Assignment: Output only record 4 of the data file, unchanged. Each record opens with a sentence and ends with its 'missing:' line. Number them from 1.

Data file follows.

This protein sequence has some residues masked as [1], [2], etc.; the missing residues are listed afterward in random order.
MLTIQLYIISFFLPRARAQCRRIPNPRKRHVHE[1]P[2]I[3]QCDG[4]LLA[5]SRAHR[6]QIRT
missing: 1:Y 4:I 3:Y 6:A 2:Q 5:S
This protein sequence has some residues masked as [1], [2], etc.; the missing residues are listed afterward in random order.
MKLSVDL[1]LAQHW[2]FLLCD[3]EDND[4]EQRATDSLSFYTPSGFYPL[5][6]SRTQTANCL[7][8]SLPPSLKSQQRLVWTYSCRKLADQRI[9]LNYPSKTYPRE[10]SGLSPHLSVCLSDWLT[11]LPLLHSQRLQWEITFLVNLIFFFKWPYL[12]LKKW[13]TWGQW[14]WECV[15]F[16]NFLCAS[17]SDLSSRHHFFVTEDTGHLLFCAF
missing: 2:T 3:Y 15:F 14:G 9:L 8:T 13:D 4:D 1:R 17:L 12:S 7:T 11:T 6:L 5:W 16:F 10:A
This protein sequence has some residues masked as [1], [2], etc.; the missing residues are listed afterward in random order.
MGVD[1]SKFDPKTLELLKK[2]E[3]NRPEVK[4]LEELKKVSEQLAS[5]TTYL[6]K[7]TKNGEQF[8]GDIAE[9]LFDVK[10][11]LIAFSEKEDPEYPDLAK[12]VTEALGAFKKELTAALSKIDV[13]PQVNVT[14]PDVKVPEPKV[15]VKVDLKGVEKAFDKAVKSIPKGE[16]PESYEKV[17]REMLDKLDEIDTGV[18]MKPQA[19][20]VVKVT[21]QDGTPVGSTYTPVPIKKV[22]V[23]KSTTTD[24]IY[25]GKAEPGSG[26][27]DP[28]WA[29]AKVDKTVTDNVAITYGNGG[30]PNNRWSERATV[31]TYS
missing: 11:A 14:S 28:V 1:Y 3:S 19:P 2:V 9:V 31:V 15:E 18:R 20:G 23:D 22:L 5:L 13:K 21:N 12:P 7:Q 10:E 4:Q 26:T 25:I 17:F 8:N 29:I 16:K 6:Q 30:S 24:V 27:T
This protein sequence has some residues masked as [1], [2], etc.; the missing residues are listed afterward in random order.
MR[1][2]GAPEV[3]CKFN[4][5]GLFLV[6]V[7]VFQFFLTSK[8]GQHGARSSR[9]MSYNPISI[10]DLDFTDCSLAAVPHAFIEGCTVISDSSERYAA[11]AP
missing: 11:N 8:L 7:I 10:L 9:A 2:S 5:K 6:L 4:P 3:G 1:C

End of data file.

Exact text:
This protein sequence has some residues masked as [1], [2], etc.; the missing residues are listed afterward in random order.
MR[1][2]GAPEV[3]CKFN[4][5]GLFLV[6]V[7]VFQFFLTSK[8]GQHGARSSR[9]MSYNPISI[10]DLDFTDCSLAAVPHAFIEGCTVISDSSERYAA[11]AP
missing: 11:N 8:L 7:I 10:L 9:A 2:S 5:K 6:L 4:P 3:G 1:C